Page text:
"A different and hopeful way of thinking about" healthcare


    Below is a guest post from fellow author and Lean Healthcare practitioner, Naida Grunden.

    Her book, The Pittsburgh Way to Efficient Healthcare: Improving Patient Care Using Toyota Based Methods, is an outstanding collection of principles and case examples from the Pittsburgh Regional Health Initiative.


    It was, as columnist David Broder reported, “a gathering of lions, a meeting any health care lobbyist would have paid big money to crash.” The date was May 31, 2001, and the place was Pittsburgh.

    At the invitation of PRHI co-founder, Paul O'Neill, then Secretary of the Treasury under President Bush, and JHF President Karen Feinstein, the “lions” assembled. They included Secretary of Health and Human Services, Tommy Thompson; White House aide Mark McClellan; Senator William Frist of Tennessee; and Senator Edward M. Kennedy of Massachusetts. The group attended meetings at Mercy Hospital, UPMC Presbyterian, and the VA Pittsburgh.

    The gathering was intended to interject some new thinking into the health care debate. Rather than focusing on payments and benefits—the quantity of health care—the day's discussion centered around how to deliver health care more efficiently and transparently—the quality of health care. The then-radical notion that an industrial model such as the Toyota Production System could transform the way health care is provided in this country, and dramatically reduce costs, found an eager audience with the policy makers.

    While the current healthcare debate has slid back onto the timeworn notions of cost and quantity, and the false choice between them, it is instructive to review the remarkable agenda from that day in 2001. The topics included an urgent call to eliminate hospital-acquired infections, and institute electronic medical records and non-punitive reporting to spur improvement across whole communities.

    From that day to this, PRHI's vision and core beliefs have never wavered: Quality, safety and efficiency, led by a focus on the patient, will lead to a transformation in American health care.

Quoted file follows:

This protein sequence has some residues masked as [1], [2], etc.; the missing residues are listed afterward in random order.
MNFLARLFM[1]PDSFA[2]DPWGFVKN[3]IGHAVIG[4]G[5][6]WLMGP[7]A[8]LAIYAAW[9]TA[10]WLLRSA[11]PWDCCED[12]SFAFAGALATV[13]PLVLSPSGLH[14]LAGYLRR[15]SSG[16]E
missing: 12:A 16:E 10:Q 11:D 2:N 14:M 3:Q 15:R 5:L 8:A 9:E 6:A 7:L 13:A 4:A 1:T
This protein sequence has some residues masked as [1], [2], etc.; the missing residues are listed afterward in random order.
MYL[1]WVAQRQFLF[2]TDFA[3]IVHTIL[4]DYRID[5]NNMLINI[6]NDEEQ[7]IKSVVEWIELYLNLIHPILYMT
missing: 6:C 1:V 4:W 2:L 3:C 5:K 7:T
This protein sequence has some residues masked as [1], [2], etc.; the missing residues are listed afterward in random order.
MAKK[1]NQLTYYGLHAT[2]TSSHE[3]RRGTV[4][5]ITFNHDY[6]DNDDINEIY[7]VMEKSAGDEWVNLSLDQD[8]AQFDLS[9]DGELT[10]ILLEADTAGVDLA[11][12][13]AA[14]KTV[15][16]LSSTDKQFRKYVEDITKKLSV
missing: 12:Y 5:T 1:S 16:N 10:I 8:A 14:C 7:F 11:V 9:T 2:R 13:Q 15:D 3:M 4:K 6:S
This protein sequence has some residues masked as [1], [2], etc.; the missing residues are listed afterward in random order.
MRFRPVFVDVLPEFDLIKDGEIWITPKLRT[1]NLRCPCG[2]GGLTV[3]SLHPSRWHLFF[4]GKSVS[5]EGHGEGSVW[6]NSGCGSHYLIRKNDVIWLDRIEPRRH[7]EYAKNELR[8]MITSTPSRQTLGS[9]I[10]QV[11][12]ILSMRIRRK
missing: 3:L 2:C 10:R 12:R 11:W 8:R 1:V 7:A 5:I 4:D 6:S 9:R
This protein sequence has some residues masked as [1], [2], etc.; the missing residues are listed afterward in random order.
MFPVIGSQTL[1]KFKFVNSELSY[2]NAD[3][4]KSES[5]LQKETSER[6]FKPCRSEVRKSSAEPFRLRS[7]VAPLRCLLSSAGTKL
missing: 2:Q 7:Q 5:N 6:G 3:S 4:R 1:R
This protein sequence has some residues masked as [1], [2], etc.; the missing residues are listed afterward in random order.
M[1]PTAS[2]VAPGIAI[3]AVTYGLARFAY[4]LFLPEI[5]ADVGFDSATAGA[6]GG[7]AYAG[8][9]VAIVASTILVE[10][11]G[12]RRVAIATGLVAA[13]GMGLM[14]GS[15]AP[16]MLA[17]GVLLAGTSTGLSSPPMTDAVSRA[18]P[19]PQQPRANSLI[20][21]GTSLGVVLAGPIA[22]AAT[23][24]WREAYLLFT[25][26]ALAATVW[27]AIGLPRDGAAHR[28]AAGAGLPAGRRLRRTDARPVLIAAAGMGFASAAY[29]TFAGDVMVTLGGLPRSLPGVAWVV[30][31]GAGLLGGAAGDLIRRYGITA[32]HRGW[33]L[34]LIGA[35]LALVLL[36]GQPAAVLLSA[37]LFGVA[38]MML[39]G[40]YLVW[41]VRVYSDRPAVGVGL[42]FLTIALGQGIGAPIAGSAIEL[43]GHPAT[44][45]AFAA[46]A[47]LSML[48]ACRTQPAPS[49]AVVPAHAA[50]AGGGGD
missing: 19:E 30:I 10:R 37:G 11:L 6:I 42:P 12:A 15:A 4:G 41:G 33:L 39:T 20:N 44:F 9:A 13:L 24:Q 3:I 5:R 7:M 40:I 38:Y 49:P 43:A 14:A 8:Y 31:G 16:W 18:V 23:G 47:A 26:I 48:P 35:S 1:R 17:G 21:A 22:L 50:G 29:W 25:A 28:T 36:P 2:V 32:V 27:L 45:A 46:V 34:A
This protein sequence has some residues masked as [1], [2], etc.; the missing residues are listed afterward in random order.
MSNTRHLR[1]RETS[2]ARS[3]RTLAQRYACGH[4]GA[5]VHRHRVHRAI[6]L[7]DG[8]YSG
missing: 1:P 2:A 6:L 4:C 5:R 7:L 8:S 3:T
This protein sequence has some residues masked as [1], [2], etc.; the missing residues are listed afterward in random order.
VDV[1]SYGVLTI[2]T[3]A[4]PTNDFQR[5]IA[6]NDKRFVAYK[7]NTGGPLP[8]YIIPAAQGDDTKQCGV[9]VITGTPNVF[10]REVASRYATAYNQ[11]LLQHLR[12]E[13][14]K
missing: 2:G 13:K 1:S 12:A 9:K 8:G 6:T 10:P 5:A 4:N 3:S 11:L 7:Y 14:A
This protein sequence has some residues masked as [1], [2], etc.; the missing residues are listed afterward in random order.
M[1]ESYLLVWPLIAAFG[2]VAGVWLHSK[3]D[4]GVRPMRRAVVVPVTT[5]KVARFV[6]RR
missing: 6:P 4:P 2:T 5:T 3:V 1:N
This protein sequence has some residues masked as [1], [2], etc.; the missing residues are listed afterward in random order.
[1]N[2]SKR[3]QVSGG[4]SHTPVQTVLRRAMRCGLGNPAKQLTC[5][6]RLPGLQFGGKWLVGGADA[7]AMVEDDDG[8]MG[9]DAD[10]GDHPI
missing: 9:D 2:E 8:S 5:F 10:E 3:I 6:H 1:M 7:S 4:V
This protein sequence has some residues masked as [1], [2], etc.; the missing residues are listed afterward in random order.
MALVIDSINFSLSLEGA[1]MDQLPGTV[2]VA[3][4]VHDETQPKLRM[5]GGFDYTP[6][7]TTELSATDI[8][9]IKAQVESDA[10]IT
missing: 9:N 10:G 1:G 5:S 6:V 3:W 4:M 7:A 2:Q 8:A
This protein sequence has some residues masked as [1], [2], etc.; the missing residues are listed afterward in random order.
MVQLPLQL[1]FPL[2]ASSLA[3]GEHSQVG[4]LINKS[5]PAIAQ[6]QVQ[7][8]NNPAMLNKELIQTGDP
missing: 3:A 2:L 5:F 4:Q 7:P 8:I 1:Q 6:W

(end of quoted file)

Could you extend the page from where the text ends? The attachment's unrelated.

All of us who attended that day remember in particular Senator Kennedy's humility, graciousness and genuine interest in health care reform and quality improvement. Although he asked penetrating and sometimes challenging questions, it was clear that Senator Kennedy came to Pittsburgh in the humble role of learner.

    Encouraged by the events of that day, PRHI and the region redoubled its efforts with nationally significant results. Using Toyota methods, the VA Pittsburgh Healthcare System sustained a dramatic reduction in antibiotic-resistant infections, and the techniques learned here have become standard in VA hospitals across the country. Led by the work at Allegheny General Hospital, central line associated bloodstream infections have moved from inevitability to rarity. The region now hosts a national effort to accelerate the use of electronic medical records.

    Quality and safety as the center of health care?

    “It is a different and hopeful way of thinking about one of the major challenges this nation faces,” said David Broder in 2001.

    It still is.

    – Naida Grunden

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    Mark Graban
    Mark Graban is an internationally-recognized consultant, author, and professional speaker, and podcaster with experience in healthcare, manufacturing, and startups. Mark's new book is The Mistakes That Make Us: Cultivating a Culture of Learning and Innovation. He is also the author of Measures of Success: React Less, Lead Better, Improve More, the Shingo Award-winning books Lean Hospitals and Healthcare Kaizen, and the anthology Practicing Lean. Mark is also a Senior Advisor to the technology company KaiNexus.


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